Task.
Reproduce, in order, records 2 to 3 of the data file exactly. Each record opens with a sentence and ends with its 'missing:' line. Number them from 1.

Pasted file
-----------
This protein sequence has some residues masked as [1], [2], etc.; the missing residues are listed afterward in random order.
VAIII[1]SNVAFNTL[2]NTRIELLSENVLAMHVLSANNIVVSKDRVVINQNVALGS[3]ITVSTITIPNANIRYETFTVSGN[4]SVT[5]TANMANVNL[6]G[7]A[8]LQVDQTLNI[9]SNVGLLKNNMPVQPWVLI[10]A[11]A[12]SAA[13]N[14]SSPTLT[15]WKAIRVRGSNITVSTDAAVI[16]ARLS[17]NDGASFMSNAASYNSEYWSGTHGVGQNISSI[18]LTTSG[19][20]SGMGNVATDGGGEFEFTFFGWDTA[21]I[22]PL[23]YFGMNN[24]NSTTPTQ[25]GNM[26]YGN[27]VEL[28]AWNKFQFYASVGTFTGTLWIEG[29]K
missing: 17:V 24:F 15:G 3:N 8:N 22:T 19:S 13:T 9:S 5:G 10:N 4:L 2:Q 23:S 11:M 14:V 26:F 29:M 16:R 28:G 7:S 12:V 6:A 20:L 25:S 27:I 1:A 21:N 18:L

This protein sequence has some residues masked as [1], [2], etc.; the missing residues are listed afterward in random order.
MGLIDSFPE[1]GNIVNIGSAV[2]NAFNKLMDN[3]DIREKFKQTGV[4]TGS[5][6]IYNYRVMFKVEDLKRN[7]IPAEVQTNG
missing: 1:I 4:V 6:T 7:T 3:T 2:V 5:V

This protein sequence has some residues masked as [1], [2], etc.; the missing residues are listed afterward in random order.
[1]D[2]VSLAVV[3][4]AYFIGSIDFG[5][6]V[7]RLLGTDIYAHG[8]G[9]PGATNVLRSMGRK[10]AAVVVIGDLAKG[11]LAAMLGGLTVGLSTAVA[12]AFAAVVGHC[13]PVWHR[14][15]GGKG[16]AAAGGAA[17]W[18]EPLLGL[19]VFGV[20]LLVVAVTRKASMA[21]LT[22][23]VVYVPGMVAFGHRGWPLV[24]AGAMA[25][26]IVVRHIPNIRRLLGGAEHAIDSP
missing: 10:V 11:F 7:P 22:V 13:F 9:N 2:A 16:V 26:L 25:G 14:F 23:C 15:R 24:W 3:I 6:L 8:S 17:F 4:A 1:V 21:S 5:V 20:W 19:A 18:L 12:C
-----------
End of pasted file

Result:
This protein sequence has some residues masked as [1], [2], etc.; the missing residues are listed afterward in random order.
MGLIDSFPE[1]GNIVNIGSAV[2]NAFNKLMDN[3]DIREKFKQTGV[4]TGS[5][6]IYNYRVMFKVEDLKRN[7]IPAEVQTNG
missing: 1:I 4:V 6:T 7:T 3:T 2:V 5:V

This protein sequence has some residues masked as [1], [2], etc.; the missing residues are listed afterward in random order.
[1]D[2]VSLAVV[3][4]AYFIGSIDFG[5][6]V[7]RLLGTDIYAHG[8]G[9]PGATNVLRSMGRK[10]AAVVVIGDLAKG[11]LAAMLGGLTVGLSTAVA[12]AFAAVVGHC[13]PVWHR[14][15]GGKG[16]AAAGGAA[17]W[18]EPLLGL[19]VFGV[20]LLVVAVTRKASMA[21]LT[22][23]VVYVPGMVAFGHRGWPLV[24]AGAMA[25][26]IVVRHIPNIRRLLGGAEHAIDSP
missing: 10:V 11:F 7:P 22:V 13:F 9:N 2:A 16:V 26:L 25:G 14:F 23:C 15:R 24:W 3:I 6:L 8:S 17:F 4:A 1:V 21:S 5:V 20:W 19:A 18:L 12:C